On Saturday we returned to the estate to explore more of the grounds. Even though nothing was in bloom, the gardens were nice to see. Then we headed over to the winery at Antler Village. It opened in 1985 and has been making quality wines ever since. The wait for a spot at a tasting table was a tad long, but was definitely worth it. I like more red wines than white, and the Biltmore Winery has a wide variety of both to satisfy either palette. After purchasing several bottles for ourselves, Christmas presents, and for paying back friends for dog sitting for us this weekend, we headed downtown for pizza on a tip from a good friend. We stopped off at Barley’s Taproom & Pizzeria, which totally hit the spot, and I was reminded why Asheville was voted Beer City USA three years in a row. There were too many local brews to drink at once, so I decided to go with a flight.
Catawba Fire Water IPA – This IPA poured a golden yellow, and was crystal clear. It smelled hoppy, slightly sweet, and a little bitter. Tasting bitter right off the bat, it had a smooth mouth feel, tasted of crisp hops, and had a light hoppy finish.
Catawba Valley Farmer Ted’s Farmhouse Ale – The ale was a bright, crisp yellow. It even smelled light, lemon-y, and slightly of yeast. The taste matched the scent: light, crisp, and almost pilsner-y. Having a definite yeast-y finish, it gave way to bread-y flavors.
French Broad IPA – French Broad makes a crisp, clear, copper colored IPA. It has a floral scent, sweet, and smells of crisp hops. The taste is of bitter hops, with sweet notes, and a definite bitter hop finish.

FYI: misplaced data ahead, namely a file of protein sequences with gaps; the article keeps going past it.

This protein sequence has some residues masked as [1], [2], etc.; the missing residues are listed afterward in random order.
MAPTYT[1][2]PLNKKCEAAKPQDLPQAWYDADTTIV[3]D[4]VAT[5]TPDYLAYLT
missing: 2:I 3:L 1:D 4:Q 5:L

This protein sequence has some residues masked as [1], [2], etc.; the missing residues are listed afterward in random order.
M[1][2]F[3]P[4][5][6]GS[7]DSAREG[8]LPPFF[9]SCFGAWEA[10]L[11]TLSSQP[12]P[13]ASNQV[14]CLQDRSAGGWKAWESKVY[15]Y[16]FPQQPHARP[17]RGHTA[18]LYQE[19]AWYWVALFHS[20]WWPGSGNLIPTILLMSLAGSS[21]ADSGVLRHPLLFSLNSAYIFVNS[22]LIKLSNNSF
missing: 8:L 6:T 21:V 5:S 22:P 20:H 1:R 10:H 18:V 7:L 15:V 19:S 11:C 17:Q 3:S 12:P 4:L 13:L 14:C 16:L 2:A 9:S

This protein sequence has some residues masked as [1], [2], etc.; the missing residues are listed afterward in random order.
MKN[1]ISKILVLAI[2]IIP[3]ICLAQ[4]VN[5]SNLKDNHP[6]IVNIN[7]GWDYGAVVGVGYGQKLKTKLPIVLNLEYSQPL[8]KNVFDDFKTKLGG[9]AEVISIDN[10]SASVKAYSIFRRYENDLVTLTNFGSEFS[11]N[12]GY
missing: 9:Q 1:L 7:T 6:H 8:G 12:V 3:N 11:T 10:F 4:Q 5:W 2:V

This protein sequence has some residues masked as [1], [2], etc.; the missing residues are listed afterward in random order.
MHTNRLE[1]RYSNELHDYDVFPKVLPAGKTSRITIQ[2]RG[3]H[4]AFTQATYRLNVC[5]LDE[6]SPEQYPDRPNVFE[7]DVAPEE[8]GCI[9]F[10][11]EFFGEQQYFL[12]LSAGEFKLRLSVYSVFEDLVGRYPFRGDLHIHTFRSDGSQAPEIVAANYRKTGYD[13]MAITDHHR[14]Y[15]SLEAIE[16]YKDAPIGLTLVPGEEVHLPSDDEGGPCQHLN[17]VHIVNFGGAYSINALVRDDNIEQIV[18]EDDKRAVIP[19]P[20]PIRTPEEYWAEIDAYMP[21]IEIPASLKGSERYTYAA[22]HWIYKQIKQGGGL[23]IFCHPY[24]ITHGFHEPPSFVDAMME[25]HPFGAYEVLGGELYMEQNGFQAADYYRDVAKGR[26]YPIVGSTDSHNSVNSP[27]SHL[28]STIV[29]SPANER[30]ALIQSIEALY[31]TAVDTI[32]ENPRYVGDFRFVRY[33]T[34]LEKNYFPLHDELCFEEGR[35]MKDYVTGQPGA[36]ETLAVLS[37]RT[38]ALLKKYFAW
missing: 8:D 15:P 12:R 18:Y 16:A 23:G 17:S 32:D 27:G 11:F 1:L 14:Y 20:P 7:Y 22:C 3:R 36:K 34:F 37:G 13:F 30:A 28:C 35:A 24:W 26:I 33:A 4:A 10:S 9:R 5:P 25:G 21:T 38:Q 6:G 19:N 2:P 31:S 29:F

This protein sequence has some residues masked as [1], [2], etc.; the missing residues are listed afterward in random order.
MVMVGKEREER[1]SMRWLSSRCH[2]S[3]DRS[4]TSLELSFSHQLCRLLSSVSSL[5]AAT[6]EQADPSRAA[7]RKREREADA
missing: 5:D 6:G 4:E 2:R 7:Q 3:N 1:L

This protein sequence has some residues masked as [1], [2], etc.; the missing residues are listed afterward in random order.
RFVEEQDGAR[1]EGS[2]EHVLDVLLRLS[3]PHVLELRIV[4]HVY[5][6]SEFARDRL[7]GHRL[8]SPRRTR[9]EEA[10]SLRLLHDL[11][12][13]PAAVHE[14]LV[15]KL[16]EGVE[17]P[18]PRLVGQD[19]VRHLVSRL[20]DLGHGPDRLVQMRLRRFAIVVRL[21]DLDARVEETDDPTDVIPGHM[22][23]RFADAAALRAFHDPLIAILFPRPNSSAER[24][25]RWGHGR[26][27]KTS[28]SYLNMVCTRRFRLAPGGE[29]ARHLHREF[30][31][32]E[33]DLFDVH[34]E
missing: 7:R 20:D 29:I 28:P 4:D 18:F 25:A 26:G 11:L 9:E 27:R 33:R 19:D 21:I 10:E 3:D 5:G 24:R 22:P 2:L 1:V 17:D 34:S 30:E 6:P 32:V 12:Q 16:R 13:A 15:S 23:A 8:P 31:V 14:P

DuckRabbit Hoppy Bunny American Black Ale – Like it’s name says, it is black. Pitch black. It’s topped with a thick brown head. It has a scent of chocolate notes, roasted malts and sweet yeast. Tasting of roasted malts, it’s slightly bitter with chocolate flavors, and has an almost smoky, organic taste. It has a surprisingly bitter finish.
This just about wrapped up our evening. During dinner it had gotten a bit cooler outside, and I was in no shape to do much else but walk around the downtown area. It was definitely too bad that Wicked Weed Brewing wasn’t open yet, it was a block away from where we were at, but they’re building looked like it was coming along nicely.
Sunday brought the end of our trip. Lunch was at Chai Pani, an awesome Indian restaurant off of Biltmore Avenue downtown. We split the non-vegetarian Thali, which happened to be butter chicken, and I ordered up one last Asheville area beer: Asheville Brewing’s Rocket Girl Lager. The lager is a golden orange color, a smooth pour, and leaves a thin head. It smells light and crisp, slightly citrusy, as well as a slightly yeasty. Lightly carbonated, it has a nice fizz, and tastes yeasty, slightly bitter at first, and has a bready finish. Sadly, The Thirsty Monk was closed for the day. I was looking forward to getting my hands on a few more local brews.
I enjoy traveling. As it so happens, my trips seem to somehow always become food and beer related. I love doing research on where to get the best eats, as well as where to get the best local craft beers. It was nice getting to sample beers from breweries that I can’t get in central North Carolina. If you have the time, you should take a trip to Asheville, NC. It’s not called Beer City USA for nothing!